15. Etard reaction
Chromyl chloride oxidizes methyl group to get chromium complex which on hydrolysis provides corresponding benzaldehyde.
16. Gatterman – Koch reaction
Benzene is prepared with carbon monoxide and hydrogen chloride in the presence of anhydrous aluminum chloride to give benzaldehyde.
17. Clemmensen Reduction
In Clemmensen reduction, Carbonyl group of aldehydes and ketones on treatment with zinc amalgam and concentrated hydrochloric acid reduced to CH2 group.
18. Wolff Kishner Reduction
Carbonyl group of aldehydes and ketones on treatment with hydrazine which on heating with sodium hydroxide in a high boiling solvent (ethylene glycol) reduced to CH2 group.
19. Tollens’ test
Heating an aldehyde with fresh prepared ammoniacal silver nitrate solution produces a bright silver mirror due to the formation of silver metal.
20. Fehling’s test
Fehling’s solution A (aqueous copper sulfate) and Fehling solution B (alkaline sodium potassium tartrate) are mixed in equal amounts before the test. A reddish brown precipitate is obtained when an aldehyde is heated with Fehling’s reagent.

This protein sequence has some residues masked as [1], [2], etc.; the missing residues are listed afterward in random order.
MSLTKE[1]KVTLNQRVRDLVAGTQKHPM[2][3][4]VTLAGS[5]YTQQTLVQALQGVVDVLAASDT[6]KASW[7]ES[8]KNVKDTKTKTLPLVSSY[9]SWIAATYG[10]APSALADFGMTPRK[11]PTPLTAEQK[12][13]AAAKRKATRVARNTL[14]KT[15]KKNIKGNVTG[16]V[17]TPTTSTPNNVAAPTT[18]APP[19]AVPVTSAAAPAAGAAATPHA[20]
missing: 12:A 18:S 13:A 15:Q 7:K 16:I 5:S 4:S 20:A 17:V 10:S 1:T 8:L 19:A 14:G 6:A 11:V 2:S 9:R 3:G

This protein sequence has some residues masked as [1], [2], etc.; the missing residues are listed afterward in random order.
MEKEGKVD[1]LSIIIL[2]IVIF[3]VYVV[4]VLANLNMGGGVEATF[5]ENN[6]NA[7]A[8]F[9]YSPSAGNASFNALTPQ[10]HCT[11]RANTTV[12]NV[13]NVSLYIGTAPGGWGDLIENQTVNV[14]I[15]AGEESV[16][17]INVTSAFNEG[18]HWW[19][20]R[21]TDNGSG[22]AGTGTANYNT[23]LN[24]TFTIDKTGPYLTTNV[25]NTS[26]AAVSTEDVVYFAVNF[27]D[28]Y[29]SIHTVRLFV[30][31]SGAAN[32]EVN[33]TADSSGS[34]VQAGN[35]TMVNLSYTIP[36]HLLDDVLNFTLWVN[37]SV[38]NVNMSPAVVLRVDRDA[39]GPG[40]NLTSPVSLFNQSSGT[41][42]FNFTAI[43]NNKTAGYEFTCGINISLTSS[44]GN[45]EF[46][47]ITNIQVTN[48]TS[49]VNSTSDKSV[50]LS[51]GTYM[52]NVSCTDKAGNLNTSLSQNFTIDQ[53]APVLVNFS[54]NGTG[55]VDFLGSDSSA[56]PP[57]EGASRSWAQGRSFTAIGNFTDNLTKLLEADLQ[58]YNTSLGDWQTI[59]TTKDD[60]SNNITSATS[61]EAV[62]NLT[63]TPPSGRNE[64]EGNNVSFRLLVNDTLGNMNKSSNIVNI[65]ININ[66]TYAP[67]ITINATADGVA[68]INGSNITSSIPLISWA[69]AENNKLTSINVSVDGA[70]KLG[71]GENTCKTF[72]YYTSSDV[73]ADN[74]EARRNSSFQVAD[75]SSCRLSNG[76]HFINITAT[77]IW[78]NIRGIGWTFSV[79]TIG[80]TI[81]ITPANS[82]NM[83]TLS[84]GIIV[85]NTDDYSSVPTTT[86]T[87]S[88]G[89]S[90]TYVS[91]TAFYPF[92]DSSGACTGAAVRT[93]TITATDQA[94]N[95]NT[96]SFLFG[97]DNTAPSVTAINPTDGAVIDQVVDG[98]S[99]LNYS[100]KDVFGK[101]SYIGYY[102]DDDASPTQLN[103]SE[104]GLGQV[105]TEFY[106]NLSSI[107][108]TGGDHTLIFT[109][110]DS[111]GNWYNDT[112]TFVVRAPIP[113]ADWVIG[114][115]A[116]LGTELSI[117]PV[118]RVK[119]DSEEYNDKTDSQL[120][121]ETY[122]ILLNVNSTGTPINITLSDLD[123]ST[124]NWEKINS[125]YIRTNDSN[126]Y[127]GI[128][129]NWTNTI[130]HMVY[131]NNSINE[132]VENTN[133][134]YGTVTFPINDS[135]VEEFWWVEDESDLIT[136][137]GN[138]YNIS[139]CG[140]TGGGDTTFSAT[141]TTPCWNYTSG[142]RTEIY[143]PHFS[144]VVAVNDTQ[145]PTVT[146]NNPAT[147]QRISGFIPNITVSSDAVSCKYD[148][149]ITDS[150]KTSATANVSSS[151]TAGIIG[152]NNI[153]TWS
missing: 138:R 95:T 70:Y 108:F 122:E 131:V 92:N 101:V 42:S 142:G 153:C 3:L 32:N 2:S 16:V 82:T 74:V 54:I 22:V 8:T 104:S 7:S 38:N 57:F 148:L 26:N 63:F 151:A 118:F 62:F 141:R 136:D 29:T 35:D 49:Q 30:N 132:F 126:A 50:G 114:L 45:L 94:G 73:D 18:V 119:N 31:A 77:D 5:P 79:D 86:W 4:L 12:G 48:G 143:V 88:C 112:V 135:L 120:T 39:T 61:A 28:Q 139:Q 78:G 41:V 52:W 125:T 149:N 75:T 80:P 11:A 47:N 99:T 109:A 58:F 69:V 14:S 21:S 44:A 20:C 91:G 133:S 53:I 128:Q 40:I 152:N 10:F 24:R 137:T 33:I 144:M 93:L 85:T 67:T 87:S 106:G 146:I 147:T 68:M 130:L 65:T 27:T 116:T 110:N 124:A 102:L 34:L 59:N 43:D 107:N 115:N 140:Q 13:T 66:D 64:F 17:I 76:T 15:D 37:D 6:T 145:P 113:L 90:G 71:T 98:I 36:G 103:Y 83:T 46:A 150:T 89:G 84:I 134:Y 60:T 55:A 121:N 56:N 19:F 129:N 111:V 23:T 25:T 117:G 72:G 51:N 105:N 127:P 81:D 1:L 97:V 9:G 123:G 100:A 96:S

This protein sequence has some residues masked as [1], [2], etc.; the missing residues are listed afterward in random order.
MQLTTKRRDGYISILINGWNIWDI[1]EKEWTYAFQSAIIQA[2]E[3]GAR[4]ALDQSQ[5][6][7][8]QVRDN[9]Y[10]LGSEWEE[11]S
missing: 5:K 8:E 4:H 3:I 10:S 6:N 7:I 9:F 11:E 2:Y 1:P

21. Aldol reaction
Aldehydes and ketones having one α-hydrogen undergo a reaction in the presence of dilute alkali as the catalyst to produce β-hydroxy aldehydes or β-hydroxy ketones.
22. Aldol condensation
Aldol and Ketol lose water to provide α,β-unsaturated carbonyl compounds which are aldol condensation products.
23. Cross aldol condensation
Aldol condensation is carried out between two different aldehydes and ketones. It gives a mixture of four products if both of them includes α-hydrogen atoms.
24. Cannizzaro reaction